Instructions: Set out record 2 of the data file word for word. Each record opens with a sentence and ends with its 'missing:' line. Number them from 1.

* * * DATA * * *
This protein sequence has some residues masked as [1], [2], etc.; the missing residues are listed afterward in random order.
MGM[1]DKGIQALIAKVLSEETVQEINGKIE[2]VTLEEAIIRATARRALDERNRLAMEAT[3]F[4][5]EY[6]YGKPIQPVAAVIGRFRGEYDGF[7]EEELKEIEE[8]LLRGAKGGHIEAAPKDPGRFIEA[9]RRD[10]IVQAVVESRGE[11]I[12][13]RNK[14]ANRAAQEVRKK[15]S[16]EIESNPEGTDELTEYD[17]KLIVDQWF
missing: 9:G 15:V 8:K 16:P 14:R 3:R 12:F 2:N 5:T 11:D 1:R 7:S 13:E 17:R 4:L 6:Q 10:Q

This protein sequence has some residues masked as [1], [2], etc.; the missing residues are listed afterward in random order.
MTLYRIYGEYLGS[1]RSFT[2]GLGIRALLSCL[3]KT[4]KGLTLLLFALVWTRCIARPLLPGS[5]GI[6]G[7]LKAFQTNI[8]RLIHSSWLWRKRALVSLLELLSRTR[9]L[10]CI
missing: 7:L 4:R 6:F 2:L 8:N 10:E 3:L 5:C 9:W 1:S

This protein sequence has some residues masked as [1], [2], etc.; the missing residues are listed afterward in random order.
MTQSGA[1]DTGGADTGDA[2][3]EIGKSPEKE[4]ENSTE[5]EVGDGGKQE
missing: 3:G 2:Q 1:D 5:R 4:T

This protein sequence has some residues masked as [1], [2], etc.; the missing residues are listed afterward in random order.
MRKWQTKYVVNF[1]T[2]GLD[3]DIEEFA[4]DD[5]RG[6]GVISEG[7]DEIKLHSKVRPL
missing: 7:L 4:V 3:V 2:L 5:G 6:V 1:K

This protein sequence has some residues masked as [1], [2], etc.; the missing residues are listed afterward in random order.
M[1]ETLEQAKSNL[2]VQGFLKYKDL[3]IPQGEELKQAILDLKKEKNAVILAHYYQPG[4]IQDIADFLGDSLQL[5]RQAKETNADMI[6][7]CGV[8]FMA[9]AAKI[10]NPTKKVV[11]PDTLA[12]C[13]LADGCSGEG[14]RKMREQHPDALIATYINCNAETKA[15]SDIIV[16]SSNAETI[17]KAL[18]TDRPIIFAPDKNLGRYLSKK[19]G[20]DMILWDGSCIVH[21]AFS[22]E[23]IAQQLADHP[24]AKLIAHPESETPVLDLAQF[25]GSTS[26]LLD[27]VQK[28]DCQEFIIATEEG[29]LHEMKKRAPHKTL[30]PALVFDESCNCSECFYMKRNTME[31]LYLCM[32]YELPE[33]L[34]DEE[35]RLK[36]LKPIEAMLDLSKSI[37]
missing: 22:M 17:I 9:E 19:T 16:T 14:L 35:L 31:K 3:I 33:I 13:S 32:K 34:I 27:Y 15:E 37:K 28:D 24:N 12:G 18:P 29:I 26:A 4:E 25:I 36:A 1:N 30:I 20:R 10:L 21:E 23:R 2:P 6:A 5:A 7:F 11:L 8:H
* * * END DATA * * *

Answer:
This protein sequence has some residues masked as [1], [2], etc.; the missing residues are listed afterward in random order.
MTLYRIYGEYLGS[1]RSFT[2]GLGIRALLSCL[3]KT[4]KGLTLLLFALVWTRCIARPLLPGS[5]GI[6]G[7]LKAFQTNI[8]RLIHSSWLWRKRALVSLLELLSRTR[9]L[10]CI
missing: 7:L 4:R 6:F 2:L 8:N 10:E 3:L 5:C 9:W 1:S